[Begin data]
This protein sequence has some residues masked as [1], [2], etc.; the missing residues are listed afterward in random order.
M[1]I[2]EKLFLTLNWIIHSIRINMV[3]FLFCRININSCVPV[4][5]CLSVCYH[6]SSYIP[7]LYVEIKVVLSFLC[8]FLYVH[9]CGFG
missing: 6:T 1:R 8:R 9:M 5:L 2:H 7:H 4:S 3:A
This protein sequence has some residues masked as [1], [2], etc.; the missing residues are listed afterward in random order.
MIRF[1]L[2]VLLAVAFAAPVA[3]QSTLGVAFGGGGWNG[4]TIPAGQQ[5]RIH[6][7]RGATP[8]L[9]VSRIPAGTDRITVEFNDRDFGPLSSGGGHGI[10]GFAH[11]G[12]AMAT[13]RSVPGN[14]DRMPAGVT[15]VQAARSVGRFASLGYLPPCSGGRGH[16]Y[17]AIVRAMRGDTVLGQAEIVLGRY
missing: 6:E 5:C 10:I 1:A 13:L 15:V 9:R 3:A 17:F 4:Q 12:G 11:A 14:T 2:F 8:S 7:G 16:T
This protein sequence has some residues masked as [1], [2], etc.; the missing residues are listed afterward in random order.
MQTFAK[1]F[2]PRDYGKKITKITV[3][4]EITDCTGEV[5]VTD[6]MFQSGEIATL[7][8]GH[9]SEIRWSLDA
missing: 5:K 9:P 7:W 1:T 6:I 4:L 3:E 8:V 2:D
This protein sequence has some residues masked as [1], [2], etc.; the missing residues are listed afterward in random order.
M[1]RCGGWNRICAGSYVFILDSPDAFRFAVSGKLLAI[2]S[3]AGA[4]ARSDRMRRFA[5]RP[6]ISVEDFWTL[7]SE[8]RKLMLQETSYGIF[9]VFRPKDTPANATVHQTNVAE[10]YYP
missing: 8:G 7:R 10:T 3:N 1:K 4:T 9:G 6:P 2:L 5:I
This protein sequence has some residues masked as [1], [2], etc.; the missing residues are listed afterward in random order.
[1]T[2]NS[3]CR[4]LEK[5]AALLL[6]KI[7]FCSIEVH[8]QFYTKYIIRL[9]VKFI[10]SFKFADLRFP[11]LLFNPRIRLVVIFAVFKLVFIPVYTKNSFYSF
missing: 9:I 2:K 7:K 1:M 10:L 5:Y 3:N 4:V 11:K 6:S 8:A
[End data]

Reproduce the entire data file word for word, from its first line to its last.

This protein sequence has some residues masked as [1], [2], etc.; the missing residues are listed afterward in random order.
M[1]I[2]EKLFLTLNWIIHSIRINMV[3]FLFCRININSCVPV[4][5]CLSVCYH[6]SSYIP[7]LYVEIKVVLSFLC[8]FLYVH[9]CGFG
missing: 6:T 1:R 8:R 9:M 5:L 2:H 7:H 4:S 3:A
This protein sequence has some residues masked as [1], [2], etc.; the missing residues are listed afterward in random order.
MIRF[1]L[2]VLLAVAFAAPVA[3]QSTLGVAFGGGGWNG[4]TIPAGQQ[5]RIH[6][7]RGATP[8]L[9]VSRIPAGTDRITVEFNDRDFGPLSSGGGHGI[10]GFAH[11]G[12]AMAT[13]RSVPGN[14]DRMPAGVT[15]VQAARSVGRFASLGYLPPCSGGRGH[16]Y[17]AIVRAMRGDTVLGQAEIVLGRY
missing: 6:E 5:C 10:I 1:A 13:L 15:V 9:R 3:A 17:F 4:Q 12:G 11:A 14:T 2:F 8:S 7:G 16:T
This protein sequence has some residues masked as [1], [2], etc.; the missing residues are listed afterward in random order.
MQTFAK[1]F[2]PRDYGKKITKITV[3][4]EITDCTGEV[5]VTD[6]MFQSGEIATL[7][8]GH[9]SEIRWSLDA
missing: 5:K 9:P 7:W 1:T 6:I 4:L 3:E 8:V 2:D
This protein sequence has some residues masked as [1], [2], etc.; the missing residues are listed afterward in random order.
M[1]RCGGWNRICAGSYVFILDSPDAFRFAVSGKLLAI[2]S[3]AGA[4]ARSDRMRRFA[5]RP[6]ISVEDFWTL[7]SE[8]RKLMLQETSYGIF[9]VFRPKDTPANATVHQTNVAE[10]YYP
missing: 8:G 7:R 10:T 3:N 1:K 4:T 9:G 6:P 2:L 5:I
This protein sequence has some residues masked as [1], [2], etc.; the missing residues are listed afterward in random order.
[1]T[2]NS[3]CR[4]LEK[5]AALLL[6]KI[7]FCSIEVH[8]QFYTKYIIRL[9]VKFI[10]SFKFADLRFP[11]LLFNPRIRLVVIFAVFKLVFIPVYTKNSFYSF
missing: 9:I 2:K 7:K 1:M 10:L 5:Y 3:N 4:V 11:K 6:S 8:A